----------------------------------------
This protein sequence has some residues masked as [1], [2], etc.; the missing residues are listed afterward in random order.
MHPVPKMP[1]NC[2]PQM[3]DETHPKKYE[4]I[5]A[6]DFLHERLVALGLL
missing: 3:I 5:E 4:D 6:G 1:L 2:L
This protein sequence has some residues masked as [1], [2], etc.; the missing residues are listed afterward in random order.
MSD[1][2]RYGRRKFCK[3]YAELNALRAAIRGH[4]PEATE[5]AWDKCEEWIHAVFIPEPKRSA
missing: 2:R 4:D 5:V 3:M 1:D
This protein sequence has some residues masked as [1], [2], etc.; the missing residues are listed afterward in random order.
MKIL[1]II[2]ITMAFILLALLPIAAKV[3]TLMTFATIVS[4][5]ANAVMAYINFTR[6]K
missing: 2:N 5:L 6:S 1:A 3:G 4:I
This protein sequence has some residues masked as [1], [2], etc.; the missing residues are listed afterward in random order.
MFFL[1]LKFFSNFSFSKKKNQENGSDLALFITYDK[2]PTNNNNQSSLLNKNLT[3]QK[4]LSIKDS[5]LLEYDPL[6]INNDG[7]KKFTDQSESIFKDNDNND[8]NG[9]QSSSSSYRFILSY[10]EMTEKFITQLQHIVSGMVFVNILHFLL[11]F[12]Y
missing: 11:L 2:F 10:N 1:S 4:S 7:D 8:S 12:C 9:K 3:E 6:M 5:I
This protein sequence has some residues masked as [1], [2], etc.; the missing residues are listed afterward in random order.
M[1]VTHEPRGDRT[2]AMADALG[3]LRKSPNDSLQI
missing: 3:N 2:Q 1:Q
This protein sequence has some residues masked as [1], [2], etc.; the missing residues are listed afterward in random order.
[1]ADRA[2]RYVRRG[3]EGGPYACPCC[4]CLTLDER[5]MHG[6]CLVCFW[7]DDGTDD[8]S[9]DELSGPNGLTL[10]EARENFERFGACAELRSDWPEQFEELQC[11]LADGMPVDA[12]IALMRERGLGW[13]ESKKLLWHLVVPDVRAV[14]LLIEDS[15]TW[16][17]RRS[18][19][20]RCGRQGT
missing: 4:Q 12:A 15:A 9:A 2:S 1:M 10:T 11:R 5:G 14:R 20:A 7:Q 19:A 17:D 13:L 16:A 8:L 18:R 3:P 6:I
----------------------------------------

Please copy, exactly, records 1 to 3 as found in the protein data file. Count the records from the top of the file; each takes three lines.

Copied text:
This protein sequence has some residues masked as [1], [2], etc.; the missing residues are listed afterward in random order.
MHPVPKMP[1]NC[2]PQM[3]DETHPKKYE[4]I[5]A[6]DFLHERLVALGLL
missing: 3:I 5:E 4:D 6:G 1:L 2:L
This protein sequence has some residues masked as [1], [2], etc.; the missing residues are listed afterward in random order.
MSD[1][2]RYGRRKFCK[3]YAELNALRAAIRGH[4]PEATE[5]AWDKCEEWIHAVFIPEPKRSA
missing: 2:R 4:D 5:V 3:M 1:D
This protein sequence has some residues masked as [1], [2], etc.; the missing residues are listed afterward in random order.
MKIL[1]II[2]ITMAFILLALLPIAAKV[3]TLMTFATIVS[4][5]ANAVMAYINFTR[6]K
missing: 2:N 5:L 6:S 1:A 3:G 4:I